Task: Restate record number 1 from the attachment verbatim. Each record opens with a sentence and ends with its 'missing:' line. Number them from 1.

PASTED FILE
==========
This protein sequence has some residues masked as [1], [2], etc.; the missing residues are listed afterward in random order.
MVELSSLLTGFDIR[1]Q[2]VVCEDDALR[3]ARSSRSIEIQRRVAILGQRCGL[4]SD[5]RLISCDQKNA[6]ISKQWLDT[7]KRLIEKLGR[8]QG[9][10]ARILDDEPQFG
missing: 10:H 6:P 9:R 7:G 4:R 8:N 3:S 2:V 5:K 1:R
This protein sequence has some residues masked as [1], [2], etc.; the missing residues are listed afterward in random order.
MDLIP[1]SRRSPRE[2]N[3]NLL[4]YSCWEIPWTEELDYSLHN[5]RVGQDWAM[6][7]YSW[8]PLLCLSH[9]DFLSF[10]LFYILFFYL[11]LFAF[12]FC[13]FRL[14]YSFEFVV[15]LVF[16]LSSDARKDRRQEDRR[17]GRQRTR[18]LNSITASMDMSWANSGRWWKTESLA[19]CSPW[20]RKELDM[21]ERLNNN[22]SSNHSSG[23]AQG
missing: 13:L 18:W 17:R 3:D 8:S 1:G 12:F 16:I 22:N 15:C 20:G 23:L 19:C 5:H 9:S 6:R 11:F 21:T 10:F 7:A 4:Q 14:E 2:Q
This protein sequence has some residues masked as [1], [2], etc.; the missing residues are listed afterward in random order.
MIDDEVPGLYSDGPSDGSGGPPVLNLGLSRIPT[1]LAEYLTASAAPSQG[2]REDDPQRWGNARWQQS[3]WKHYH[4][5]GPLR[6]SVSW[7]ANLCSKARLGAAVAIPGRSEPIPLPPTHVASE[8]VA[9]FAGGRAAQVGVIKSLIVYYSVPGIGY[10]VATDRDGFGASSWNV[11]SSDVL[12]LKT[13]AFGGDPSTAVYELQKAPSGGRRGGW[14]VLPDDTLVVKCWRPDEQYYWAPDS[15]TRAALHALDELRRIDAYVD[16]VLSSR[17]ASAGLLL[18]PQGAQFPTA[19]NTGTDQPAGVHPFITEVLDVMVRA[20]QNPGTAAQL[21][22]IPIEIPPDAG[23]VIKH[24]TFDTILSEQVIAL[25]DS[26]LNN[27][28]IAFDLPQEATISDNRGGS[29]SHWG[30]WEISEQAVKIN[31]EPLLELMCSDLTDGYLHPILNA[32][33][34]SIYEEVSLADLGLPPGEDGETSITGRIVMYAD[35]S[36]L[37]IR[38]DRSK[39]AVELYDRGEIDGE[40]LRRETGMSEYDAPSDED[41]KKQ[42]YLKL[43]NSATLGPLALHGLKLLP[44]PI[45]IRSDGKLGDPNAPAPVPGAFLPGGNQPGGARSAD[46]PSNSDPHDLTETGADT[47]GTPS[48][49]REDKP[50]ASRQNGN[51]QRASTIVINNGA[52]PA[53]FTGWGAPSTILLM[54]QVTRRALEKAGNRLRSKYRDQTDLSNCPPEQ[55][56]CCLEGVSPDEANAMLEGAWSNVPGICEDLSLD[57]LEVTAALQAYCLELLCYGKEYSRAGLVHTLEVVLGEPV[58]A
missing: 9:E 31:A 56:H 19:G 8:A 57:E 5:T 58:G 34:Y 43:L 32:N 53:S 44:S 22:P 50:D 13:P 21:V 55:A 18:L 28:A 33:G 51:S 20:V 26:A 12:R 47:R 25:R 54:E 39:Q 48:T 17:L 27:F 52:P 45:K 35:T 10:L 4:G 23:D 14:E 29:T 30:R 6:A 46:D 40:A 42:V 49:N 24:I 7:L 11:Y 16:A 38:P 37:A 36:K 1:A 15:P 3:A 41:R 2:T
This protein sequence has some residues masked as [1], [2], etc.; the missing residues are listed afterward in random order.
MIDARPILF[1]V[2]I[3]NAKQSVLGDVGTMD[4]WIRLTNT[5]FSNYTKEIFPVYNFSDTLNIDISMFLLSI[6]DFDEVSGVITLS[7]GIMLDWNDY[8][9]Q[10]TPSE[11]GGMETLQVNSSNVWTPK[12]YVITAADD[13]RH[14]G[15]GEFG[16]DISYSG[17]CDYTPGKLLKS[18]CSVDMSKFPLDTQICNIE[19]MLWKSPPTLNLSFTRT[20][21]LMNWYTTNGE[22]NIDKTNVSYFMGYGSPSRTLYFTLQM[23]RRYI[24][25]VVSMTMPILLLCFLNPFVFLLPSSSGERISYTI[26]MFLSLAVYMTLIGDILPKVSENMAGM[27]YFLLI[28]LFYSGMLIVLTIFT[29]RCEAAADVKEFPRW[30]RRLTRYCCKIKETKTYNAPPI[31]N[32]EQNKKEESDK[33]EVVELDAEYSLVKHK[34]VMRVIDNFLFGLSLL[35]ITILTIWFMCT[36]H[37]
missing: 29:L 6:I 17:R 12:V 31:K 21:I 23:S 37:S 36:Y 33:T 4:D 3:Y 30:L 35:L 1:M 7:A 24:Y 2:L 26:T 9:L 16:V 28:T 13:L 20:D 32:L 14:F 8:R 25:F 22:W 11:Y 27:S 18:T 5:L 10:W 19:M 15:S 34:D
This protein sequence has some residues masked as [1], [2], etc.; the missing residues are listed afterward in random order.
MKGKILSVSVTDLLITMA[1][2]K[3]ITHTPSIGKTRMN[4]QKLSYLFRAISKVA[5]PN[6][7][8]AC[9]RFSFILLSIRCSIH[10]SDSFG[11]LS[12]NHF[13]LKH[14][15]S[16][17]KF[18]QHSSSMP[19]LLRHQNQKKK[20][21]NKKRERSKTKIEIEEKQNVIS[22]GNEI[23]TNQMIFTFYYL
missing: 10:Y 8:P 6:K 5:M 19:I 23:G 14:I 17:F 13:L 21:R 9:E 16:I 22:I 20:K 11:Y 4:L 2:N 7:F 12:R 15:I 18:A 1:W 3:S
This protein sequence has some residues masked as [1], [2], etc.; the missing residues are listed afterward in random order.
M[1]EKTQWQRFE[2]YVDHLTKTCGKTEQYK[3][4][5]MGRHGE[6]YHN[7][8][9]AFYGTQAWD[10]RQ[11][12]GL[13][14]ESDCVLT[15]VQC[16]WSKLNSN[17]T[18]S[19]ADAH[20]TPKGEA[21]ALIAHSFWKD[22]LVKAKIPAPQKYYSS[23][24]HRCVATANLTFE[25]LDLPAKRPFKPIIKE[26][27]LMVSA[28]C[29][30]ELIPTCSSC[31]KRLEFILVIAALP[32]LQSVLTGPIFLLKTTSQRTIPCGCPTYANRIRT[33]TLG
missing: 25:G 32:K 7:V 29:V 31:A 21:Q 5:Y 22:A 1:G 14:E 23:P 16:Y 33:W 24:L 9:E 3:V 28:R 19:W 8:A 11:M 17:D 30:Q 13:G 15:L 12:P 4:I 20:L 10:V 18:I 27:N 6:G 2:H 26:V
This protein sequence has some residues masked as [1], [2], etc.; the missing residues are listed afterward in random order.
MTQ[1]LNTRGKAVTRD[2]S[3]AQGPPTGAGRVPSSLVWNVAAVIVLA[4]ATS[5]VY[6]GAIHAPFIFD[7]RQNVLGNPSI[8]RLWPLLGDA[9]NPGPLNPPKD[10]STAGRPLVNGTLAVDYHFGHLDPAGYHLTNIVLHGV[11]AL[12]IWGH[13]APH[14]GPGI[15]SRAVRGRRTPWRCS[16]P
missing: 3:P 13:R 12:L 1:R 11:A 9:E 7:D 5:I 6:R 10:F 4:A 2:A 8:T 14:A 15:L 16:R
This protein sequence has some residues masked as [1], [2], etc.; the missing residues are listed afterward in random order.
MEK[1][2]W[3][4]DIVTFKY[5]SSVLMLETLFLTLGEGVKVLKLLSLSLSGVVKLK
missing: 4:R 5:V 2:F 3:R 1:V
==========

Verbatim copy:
This protein sequence has some residues masked as [1], [2], etc.; the missing residues are listed afterward in random order.
MVELSSLLTGFDIR[1]Q[2]VVCEDDALR[3]ARSSRSIEIQRRVAILGQRCGL[4]SD[5]RLISCDQKNA[6]ISKQWLDT[7]KRLIEKLGR[8]QG[9][10]ARILDDEPQFG
missing: 10:H 6:P 9:R 7:G 4:R 8:N 3:S 2:V 5:K 1:R